Today (Monday 11 January 2021), school leaders’ union NAHT releases initial data from a survey of its members in England that shows higher demand for school places compared to last year despite the new national lockdown.
· 74% of school leaders reported that the demand for places from key worker families and vulnerable children has ‘greatly increased’ compared to the lockdown last March
· 34% of school leaders reported that they had more than a third of children still physically attending school
Paul Whiteman, general secretary of NAHT, which represents leaders in the majority of schools, said: “We are concerned that high levels of attendance could seriously undermine the impact of lockdown measures, and may even run the risk of ultimately extending school closures. We urgently need the government to specify how many pupils on-site might be too many. At present, the government’s confused message to parents on school attendance risks defeating the national aim of supressing the virus.”
Government guidance currently says that ‘children with at least one parent or carer who is a critical worker can go to school if required. This includes parents who may be working from home.’ It also says that ‘there is no limit to the numbers of these pupils who may attend and schools should not limit attendance of these groups.’ However, the guidance states that ‘parents and carers who are critical workers should keep their children at home if they can’.
Mr Whiteman continued: “This situation is incredibly difficult for parents. The increase in demand for places compared to the national lockdown last March is very concerning. It is critical that school places for the children of key workers are only used when absolutely necessary in order to reduce the numbers in school and stem the spread of the virus.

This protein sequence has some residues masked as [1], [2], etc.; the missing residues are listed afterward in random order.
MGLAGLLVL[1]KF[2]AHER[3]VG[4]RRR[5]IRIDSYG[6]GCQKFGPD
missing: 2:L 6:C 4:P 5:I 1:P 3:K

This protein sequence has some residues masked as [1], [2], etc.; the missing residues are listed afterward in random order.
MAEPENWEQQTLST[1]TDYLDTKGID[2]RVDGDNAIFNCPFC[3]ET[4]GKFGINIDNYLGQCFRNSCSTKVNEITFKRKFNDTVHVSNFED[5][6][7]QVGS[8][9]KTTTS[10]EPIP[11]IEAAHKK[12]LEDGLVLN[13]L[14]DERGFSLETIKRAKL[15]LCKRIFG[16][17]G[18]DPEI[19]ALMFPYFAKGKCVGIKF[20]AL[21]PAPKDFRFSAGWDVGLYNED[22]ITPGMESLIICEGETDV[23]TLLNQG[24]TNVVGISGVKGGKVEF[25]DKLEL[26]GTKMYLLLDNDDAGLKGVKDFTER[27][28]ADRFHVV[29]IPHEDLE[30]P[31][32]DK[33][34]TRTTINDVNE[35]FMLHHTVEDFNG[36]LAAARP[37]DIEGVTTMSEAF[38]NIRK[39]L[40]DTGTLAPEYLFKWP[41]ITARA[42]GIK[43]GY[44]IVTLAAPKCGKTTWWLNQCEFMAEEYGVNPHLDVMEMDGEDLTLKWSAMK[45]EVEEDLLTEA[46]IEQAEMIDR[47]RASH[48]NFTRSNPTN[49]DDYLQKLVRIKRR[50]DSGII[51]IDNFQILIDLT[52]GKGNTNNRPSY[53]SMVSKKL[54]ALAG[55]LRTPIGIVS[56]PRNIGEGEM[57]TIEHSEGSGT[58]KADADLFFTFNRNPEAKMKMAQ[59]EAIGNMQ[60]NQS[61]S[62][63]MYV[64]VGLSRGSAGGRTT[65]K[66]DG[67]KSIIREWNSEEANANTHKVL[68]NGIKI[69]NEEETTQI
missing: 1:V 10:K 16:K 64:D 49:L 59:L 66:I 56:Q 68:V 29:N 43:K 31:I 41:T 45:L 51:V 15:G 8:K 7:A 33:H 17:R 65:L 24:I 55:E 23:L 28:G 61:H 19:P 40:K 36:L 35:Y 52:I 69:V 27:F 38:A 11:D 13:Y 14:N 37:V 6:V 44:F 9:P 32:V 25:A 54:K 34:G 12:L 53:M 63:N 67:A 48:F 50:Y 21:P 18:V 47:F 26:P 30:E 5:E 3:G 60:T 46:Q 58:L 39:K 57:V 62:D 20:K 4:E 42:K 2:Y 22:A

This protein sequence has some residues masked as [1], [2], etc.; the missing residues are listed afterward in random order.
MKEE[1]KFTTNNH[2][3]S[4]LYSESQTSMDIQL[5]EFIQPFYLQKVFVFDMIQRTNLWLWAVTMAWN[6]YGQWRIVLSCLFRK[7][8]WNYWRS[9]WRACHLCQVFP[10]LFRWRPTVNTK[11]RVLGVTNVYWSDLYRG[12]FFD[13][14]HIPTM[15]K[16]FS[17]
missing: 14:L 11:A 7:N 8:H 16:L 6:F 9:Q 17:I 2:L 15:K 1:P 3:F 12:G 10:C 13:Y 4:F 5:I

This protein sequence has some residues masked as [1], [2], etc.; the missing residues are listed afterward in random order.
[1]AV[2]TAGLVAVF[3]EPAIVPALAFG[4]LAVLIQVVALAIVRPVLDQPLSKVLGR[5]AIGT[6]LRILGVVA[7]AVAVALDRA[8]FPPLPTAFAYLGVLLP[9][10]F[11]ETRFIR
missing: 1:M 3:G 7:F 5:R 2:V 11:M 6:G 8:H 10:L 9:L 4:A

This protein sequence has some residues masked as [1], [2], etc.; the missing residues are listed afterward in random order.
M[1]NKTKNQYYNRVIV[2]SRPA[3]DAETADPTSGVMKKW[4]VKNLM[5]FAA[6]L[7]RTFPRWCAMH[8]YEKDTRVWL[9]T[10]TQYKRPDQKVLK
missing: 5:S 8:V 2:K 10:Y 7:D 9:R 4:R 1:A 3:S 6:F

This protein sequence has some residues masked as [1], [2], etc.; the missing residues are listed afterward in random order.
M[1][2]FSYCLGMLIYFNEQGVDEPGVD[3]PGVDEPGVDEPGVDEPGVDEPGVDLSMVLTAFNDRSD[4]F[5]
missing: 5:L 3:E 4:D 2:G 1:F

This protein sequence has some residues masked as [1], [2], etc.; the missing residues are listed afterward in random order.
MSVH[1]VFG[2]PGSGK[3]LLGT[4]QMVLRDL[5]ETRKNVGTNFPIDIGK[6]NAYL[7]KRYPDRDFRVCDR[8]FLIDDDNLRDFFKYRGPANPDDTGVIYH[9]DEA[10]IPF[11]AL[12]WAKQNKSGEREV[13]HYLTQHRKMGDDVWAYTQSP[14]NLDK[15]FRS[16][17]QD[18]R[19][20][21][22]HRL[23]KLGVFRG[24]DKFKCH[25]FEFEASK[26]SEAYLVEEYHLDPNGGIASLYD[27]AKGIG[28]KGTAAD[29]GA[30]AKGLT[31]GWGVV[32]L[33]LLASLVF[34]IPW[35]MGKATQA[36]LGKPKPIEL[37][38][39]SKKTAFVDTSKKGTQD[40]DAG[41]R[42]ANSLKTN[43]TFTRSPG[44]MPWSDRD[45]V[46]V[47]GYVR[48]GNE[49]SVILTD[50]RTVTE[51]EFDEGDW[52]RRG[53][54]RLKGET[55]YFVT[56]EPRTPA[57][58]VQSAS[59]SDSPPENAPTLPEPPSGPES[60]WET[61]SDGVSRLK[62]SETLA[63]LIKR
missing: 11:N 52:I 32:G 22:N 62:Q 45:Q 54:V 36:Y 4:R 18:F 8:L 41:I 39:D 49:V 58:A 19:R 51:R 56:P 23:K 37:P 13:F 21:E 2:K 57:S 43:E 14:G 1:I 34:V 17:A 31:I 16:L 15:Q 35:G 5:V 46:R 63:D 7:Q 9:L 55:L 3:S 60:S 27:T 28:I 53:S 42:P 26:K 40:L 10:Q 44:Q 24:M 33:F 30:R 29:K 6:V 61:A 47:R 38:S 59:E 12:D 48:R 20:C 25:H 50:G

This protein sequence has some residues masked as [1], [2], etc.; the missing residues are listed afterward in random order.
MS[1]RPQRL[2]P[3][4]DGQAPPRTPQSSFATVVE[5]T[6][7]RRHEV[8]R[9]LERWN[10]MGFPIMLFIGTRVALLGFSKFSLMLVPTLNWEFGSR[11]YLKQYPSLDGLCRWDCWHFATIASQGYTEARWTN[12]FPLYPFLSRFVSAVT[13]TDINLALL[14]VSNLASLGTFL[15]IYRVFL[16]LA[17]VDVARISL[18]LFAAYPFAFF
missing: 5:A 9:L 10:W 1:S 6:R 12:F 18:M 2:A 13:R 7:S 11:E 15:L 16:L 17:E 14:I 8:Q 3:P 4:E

“Our survey shows that 1 in 10 schools had between 40 and 60% of pupils attending last week, after the lockdown came into effect. In these circumstances it is understandable why quite so many parents with children at home are questioning, with some degree of frustration, why their children are being asked to stay at home when so many aren’t.
“The government must be clear on what it intends schools and families to do. If the national priority is to suppress the virus then it must provide schools with clear guidance so that reasonable levels of attendance can be set.”
“We remain particularly concerned about the situation in special schools and nurseries where up to 100% of pupils and children are expected to attend.
4,964 school leaders in England responded to NAHT’s survey on Thursday 7 January 2021.
· 99% of schools were open to key worker and vulnerable children.
· 38% schools reported they had 21-30% of their usual cohort attending.
· 34% of schools said they had more than 31% of their usual cohort attending.
· 74% said the demand for places is ‘greatly increased’ compared to the first lockdown in April.
· 48% said they had had to prioritise places due to an excess of demand.
Press and Media contacts:
NAHT Head of Press and Media
Email : firstname.lastname@example.org
Senior Press Officer